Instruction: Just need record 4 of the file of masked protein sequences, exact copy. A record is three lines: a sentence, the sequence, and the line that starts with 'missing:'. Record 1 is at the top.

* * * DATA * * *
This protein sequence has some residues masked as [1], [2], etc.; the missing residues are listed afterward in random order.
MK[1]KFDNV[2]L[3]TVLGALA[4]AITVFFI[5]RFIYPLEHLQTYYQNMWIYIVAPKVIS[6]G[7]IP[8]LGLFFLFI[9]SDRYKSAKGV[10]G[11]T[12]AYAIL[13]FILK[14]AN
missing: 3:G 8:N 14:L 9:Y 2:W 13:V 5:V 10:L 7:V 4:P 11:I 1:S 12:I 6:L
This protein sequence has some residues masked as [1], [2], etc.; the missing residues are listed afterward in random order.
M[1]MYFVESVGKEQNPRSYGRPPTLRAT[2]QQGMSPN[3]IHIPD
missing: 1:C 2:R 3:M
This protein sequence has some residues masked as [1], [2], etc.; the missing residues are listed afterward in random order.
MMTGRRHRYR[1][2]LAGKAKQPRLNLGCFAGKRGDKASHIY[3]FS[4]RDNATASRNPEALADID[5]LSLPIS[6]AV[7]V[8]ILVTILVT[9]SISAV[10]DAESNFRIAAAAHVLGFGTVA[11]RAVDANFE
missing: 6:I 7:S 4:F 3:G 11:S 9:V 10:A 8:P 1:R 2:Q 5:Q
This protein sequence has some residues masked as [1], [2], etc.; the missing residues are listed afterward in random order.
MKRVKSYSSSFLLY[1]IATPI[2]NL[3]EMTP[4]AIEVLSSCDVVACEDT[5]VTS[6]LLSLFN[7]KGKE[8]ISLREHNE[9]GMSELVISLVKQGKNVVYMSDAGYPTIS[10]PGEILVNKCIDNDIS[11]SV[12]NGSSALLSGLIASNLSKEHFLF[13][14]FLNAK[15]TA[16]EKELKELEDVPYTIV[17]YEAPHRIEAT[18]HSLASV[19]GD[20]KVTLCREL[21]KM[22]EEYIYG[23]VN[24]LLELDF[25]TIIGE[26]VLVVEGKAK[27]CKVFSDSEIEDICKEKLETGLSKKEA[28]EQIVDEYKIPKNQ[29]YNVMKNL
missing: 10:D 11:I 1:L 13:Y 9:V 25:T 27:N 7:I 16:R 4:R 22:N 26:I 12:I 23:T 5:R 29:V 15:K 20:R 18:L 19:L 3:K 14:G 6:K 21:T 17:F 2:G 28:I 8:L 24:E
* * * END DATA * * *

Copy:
This protein sequence has some residues masked as [1], [2], etc.; the missing residues are listed afterward in random order.
MKRVKSYSSSFLLY[1]IATPI[2]NL[3]EMTP[4]AIEVLSSCDVVACEDT[5]VTS[6]LLSLFN[7]KGKE[8]ISLREHNE[9]GMSELVISLVKQGKNVVYMSDAGYPTIS[10]PGEILVNKCIDNDIS[11]SV[12]NGSSALLSGLIASNLSKEHFLF[13][14]FLNAK[15]TA[16]EKELKELEDVPYTIV[17]YEAPHRIEAT[18]HSLASV[19]GD[20]KVTLCREL[21]KM[22]EEYIYG[23]VN[24]LLELDF[25]TIIGE[26]VLVVEGKAK[27]CKVFSDSEIEDICKEKLETGLSKKEA[28]EQIVDEYKIPKNQ[29]YNVMKNL
missing: 10:D 11:I 1:L 13:Y 9:V 25:T 27:N 7:I 16:R 4:R 22:N 26:I 12:I 23:T 5:R 29:V 15:K 20:R 18:L 19:L 3:K 14:G 6:K 21:T 17:F 2:G 28:I 8:L 24:E